Solid-state disk stands to help DBMS-based systems in a big way, whether used in PCIe cards or otherwise.
It's quite remarkable how quickly flash memory has changed the computing scene in just a few short years. For example, back in 2008, an article in ACM Queue, openly wondered, "What if flash disks delivered thousands of IOPS and were big?" Looking ahead to 2012, the authors speculate that they might "replace a $44,000 disk array with a few (say, 10) $400 flash disks (maybe)."
By 2010, Andy Novick at Novick Software was writing on the website of his firm about getting a single flash PCIe accelerator board to hit 70,000 IOPS. Unfortunately, to hit that number, Novick wrote, he had to reduce each of those IOs to a size -- he doesn't state a number -- that was too small to be of much help in speeding up the SQL Server database. But progress was being made, it was clear.
And now, at SQLblog.com, which is devoted to technical talk about Microsoft's flagship DBMS, a certain Joe Chang, who appears to be quite the SQL Server expert, writes in great depth about the advantages of using SSD with that DBMS. It's a given, now, that SSD can be a big help in DBMS performance.
Chang's article is not specifically about SSD, but for anyone involved with SQL Server and wondering about how to navigate the fast-changing storage scene right now, I cannot imagine a better discussion than this one. The title is simply "Storage Peformance," but Chang looks into all sorts of options in great detail, weighing SSD against SAN, considering various SSD form factors (SAS, PCIe, etc.), and looking at everything with considerable technical skill. It's very impressive work, not least for the wealth of illustrations, as many of the comments the piece has received readily make clear.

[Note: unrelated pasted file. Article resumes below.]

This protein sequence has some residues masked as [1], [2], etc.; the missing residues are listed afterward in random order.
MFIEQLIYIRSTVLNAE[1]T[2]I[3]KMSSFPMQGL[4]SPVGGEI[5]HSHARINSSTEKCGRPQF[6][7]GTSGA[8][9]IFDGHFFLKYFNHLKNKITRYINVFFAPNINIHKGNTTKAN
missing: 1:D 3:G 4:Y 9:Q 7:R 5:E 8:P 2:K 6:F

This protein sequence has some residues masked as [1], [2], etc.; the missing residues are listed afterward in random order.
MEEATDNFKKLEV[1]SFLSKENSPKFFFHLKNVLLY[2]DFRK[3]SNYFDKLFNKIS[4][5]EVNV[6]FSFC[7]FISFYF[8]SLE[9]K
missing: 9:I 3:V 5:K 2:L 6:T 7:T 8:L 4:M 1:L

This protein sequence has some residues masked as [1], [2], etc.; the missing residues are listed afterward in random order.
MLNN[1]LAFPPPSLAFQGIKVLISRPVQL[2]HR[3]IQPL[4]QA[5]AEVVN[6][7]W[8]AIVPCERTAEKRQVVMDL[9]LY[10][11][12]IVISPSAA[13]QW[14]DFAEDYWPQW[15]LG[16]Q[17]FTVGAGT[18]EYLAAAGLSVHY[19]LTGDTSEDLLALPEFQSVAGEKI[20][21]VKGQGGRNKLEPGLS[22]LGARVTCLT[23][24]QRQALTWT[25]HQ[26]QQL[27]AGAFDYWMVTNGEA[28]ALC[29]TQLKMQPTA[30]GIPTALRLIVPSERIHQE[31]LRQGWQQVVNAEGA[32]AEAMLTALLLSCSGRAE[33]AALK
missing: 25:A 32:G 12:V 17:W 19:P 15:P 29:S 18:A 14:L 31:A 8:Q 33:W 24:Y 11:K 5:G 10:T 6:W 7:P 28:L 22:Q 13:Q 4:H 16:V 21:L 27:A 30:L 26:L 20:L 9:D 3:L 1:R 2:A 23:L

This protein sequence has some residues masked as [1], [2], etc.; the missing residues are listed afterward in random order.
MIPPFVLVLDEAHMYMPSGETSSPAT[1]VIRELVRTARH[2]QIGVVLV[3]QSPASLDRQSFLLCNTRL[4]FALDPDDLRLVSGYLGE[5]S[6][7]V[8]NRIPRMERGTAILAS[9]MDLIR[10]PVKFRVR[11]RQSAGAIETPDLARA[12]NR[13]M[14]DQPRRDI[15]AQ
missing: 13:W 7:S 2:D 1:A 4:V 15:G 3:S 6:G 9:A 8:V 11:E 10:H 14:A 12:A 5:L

Chang finds much to admire in SSDs -- low latency, high bandwidth, the usual parameters -- but he doesn't recommend just swapping hard drives for flash wholesale:
I believe that the all-SSD idea is misguided. SSDs are wonderful, but HDD still have an important role. One example is having the HDDs available for backup and restores. I want local HDD for backups because so very few people know how to configure for multiple parallel 10GbE network transmission, not to mention IO bandwidth on the backup system.
And clearly, backup is important:
A database backup that has not been actually verified to restore (with recovery) is a potentially useless backup. Having HDDs for backup and restore verification preserves the write endurance on the SSD. This allows the use of high-endurance MLC instead of SLC. In some cases, it might even be possible to use consumer grade MLC if and only if the database organization maintenance strategy is architected to minimize wear on the SSD.
Chang is particularly enthusiastic about PCIe-based flash acceleration, which brings the high-speed, non-volatile memory very close to the processor. "As is, today," he writes, "a PCI-E SSD can achieve maximum bandwidth at lower NAND capacity and in a more compact form factor than with SAS SSD."
On the other hand, he notes, SAS is more flexible in terms of expansion. But "PCI-E slot SSDs are highly suitable for high density requirements with limited expansion needs. One database server example is tempdb on SSD."
Upcoming extensions to the PCIe format will help, Chang notes. These include PCIe switches, the Express Bay plug-in scheme, and the NVM Express protocol designed specifically to help move data in and out of flash memory on PCIe boards.
If SQL Server's your game, and SSD is on your mind, check out Chang's discussion. You're sure to learn something. And my educated guess is, what he has to say is valid for more database management systems than SQL Server alone.